“The enthusiasm of my students remains”

A piano teacher keeps her music school running on her iPad.

June 25, 2020 | | Pandemic Journals

Grand Valley’s Karla Leger teaches her piano students via video chats.

Grand Valley’s Karla Leger teaches her piano students via video chats.

I achieved my dream of opening my own music school in 2013 in the beautiful Inglewood United Church in Caledon. I can’t put into words how fortunate and grateful I am that I can continue teaching my Inglewood School of Music students online from my home in Grand Valley during this crisis.

What I do is very organic and low tech. All I have ever needed to teach was a piano, books, the ability to print sheet music, my hands and my heart. The first step I took was to upgrade my PowerBook G4 (circa 2000) to a seventh generation iPad. As soon as my iPad arrived on April 6, online lessons began. I was teaching 40 students per week at the church and currently 22 are continuing their musical education online.

At the church, my students and their families, the Inglewood community and the church board members created an environment where musical comprehension, development and creativity thrive. The children come in smiling and leave smiling. So it was no surprise to me that when this pandemic hit, we all came together as a team to keep our weekly lessons rolling in the same spirit.

Although scheduling and teaching online has its challenges and I deeply miss the ambiance and acoustics of the church, the enthusiasm of my students remains. It feels wonderful to share an activity that gives them something to focus on and offers them great gains academically and emotionally. It also fills their time with something positive – music. All of this, plus seeing my students’ smiles and enthusiastic waves when we connect online, keeps me motivated to continue.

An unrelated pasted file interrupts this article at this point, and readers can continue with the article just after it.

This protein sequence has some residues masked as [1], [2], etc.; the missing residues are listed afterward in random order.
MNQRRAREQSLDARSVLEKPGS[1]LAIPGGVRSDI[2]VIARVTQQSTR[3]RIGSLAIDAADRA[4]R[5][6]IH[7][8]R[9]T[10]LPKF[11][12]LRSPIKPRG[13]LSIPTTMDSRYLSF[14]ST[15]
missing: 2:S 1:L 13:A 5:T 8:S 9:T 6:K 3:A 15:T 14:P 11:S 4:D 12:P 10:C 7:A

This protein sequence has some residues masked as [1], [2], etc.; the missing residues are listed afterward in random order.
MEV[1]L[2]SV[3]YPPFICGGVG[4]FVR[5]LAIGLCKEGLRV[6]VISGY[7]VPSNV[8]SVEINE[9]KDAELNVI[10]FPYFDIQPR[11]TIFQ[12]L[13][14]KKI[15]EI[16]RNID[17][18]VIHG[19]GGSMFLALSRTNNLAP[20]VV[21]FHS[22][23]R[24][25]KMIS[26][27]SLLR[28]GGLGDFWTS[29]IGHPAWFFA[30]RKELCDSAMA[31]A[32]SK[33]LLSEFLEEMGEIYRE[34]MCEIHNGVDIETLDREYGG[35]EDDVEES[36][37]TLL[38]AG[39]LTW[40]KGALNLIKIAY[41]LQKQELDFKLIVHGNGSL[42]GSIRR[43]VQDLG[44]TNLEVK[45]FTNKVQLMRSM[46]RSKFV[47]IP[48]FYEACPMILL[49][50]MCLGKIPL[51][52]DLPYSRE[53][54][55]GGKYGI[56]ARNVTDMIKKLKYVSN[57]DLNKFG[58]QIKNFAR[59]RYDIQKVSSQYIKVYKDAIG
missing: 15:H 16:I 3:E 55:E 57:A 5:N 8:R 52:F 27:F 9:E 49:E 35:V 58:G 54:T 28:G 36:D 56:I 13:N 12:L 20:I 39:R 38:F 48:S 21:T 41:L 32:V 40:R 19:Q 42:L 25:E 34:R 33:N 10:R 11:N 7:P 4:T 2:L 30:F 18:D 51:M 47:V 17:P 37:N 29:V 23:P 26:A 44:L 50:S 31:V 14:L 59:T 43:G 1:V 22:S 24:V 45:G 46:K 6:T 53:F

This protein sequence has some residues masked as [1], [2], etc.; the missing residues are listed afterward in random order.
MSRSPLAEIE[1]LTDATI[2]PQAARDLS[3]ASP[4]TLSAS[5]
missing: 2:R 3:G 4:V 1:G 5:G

One challenge has been guiding and helping students with rhythm as they play through or sing through a piece. Many of my students are in the country, and with delays and lag times online, it’s often not possible to count along or play along with them in real time. What’s helped here is recording pieces for students to practise with. I send links from YouTube and access codes to listen through the Royal Conservatory of Music’s website. I also record myself playing and send those files as well.

Together with my students’ parents, we have managed to overcome any challenge we have faced so far. We are continuing to work together in supporting and encouraging these kids to play on and keep trying, no matter what.

About the Author More by Karla Leger

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